I’m back, but where have I been?
I keep asking myself that question? What’s actually happened over the past month or so?
I know I blogged a few times in May, but truth is I don’t remember doing many of them. They’re my reminders as well as your updates.
They call the day you get your Stem Cells returned Day Zero. I understand the reasoning now (on day Plus Twenty).
It’s not only the first day of the rest of your ‘new’ life, but it’s also the start of something that they described as brutal and that certainly has lived up to it’s billing.
I’ve been home for eight days now. After more than two weeks in isolation, and around three weeks in hospital.
I should have felt elated. On a high. Buzzing.
But I’ve felt flat. Depressed. Tired like never before. Worried that I’ll never get back to ‘normal’ – if I even remember what that actually means.
Yet I also realise how lucky I am. I’ve had a transplant, but I’ve not had major surgery. My Scottish Government colleague and social media cancer buddy Fi Munro has also been bravely blogging her traumatic experience battling Stage Four Ovarian Cancer.
What she’s been through in past few weeks gives brutal a new meaning. I bow before her positivity and fortitude and take inspiration from her determined outlook on life. If you are ever feeling crap then give her amazing blog a read and you’ll realise what hanging tough really means.
Where am I now?
Like I said, I got ‘released’ last Monday (30 May) as my vital numbers (especially neutrophils – the part of the blood cells that fight infection) were showing good signs of recovery (they’ve since dropped back a bit…)
That was day Plus Fourteen. Before that I’d had my Stem Cells returned in a surreal sci-fi process involving dry ice and big flasks (see pics below).
I’d stopped eating. I’d pretty much stopped functioning. I had zero immune system (the chemo had killed it off). I was getting blood transfusions and platelet transfusions on a daily basis. I was constantly on a drip, had a separate morphine machine attached (with a dinky wee handbag), and was often hooked up to the oxygen line – all very Holby City!
I managed a whole one of the snacks I’d taken in – a sticky ribs Pot Noodle which was revolting. Otherwise it was daily feeding via an Intravenous bag called a Total Parenteral Nutrition. I lost almost one and a half stones when in hospital, and have lost another half stone since I got home. So there are some positives!
As expected, one of the drugs heavily affected my throat and oesophagus and left me feeling like I was swallowing glass just drinking water. It’s still not totally cleared up but I’m ok with still drinks.
Taste buds are still completely shattered and my appetite is only slowly returning. That, for me, is particularly tough. I’m forcing down a kiddy-sized portion of cereal and not much more than a young teen’s meal at night, and not a lot else. But anything is good as nothing means readmission.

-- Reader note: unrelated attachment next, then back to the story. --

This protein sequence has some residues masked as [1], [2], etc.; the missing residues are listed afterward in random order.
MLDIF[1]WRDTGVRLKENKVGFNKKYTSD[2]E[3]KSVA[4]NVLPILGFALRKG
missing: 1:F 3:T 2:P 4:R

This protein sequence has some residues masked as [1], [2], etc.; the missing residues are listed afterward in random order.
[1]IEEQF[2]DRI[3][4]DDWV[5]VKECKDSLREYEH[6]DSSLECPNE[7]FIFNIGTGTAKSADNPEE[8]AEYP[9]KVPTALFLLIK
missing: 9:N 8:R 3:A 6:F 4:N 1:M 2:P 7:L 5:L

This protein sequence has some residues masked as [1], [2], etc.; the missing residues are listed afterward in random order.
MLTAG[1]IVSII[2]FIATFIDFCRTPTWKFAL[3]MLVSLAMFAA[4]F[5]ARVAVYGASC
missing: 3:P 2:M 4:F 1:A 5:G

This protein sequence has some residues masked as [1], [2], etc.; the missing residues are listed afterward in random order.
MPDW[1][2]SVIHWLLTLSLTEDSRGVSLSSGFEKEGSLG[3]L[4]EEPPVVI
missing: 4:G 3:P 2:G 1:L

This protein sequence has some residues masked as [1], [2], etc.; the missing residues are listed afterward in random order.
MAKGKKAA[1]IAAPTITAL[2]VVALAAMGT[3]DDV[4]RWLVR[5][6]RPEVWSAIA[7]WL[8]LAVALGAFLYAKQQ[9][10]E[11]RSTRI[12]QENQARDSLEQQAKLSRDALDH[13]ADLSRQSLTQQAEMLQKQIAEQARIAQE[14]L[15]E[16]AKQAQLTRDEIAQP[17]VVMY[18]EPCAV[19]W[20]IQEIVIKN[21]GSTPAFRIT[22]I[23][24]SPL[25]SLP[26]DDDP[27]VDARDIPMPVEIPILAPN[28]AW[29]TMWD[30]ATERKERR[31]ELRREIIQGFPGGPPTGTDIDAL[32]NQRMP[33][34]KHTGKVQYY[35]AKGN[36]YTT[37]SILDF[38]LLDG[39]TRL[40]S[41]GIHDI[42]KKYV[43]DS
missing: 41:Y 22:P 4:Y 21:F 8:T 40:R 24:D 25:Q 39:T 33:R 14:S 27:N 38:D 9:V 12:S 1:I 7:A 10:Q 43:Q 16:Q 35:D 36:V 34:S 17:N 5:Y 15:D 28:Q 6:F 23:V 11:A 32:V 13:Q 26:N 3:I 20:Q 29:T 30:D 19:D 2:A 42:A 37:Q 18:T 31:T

My two biggest problems at the moment are total fatigue and an allergy to my platelet transfusions (which, typically, are the ones I need most!).
I have literally no energy at the moment. I’ve suffered a lot of leg muscle wastage, and my lungs feel like the size of walnuts. It takes all my effort to climb the stairs or to walk to the end of the garden, but I think I see progress, even if it’s small amounts each day. I’m also quite sleepy during the day though I’ve managed to cut my naps back a bit.
The platelets are a big concern though. When I was in hospital, despite pre-medding me with lots of Piriton and steroids, the transfusions brought me out in lots of hives, multiple itchy rashes and once a very swollen eye (like my worst hay fever reactions of past).
I now go in to get blood tests three times a week (Mon, Wed, Fri) as an outpatient and have needed platelets twice in three visits.
Last Friday I came out in lots of hives and rashes and had to stay on a few hours to let them die down. Then on Monday, within 5 minutes I went from fine to full respiratory emergency as my breathing became very badly affected by the transfusion and I had nurses and doctors all over me attaching me to Salbutamol nebulisers and Oxygen Masks as well as pumping me full of antihistamines and other drugs to try and get my breathing back under control.
I’ll admit it was a scary experience. I really was struggling for breath and coughing quite violently. I’m told it was similar to an asthma attack. When you’ve already got no energy boy does it take it out of you.
It also leaves the medics with a dilemma. They can’t keep giving me platelets if the reactions are going to be severe. But platelets I need.
Apparently there’s another option: specially ‘cleaned’ platelets from the wonderful folk at the Scottish National Blood Transfusion Service. As it’s likely to be the plasma that the platelets are in that I’m allergic to, they’ve got a way of ‘cleaning’ the product to make a reaction less likely.
I’m back in tomorrow. Wish me luck!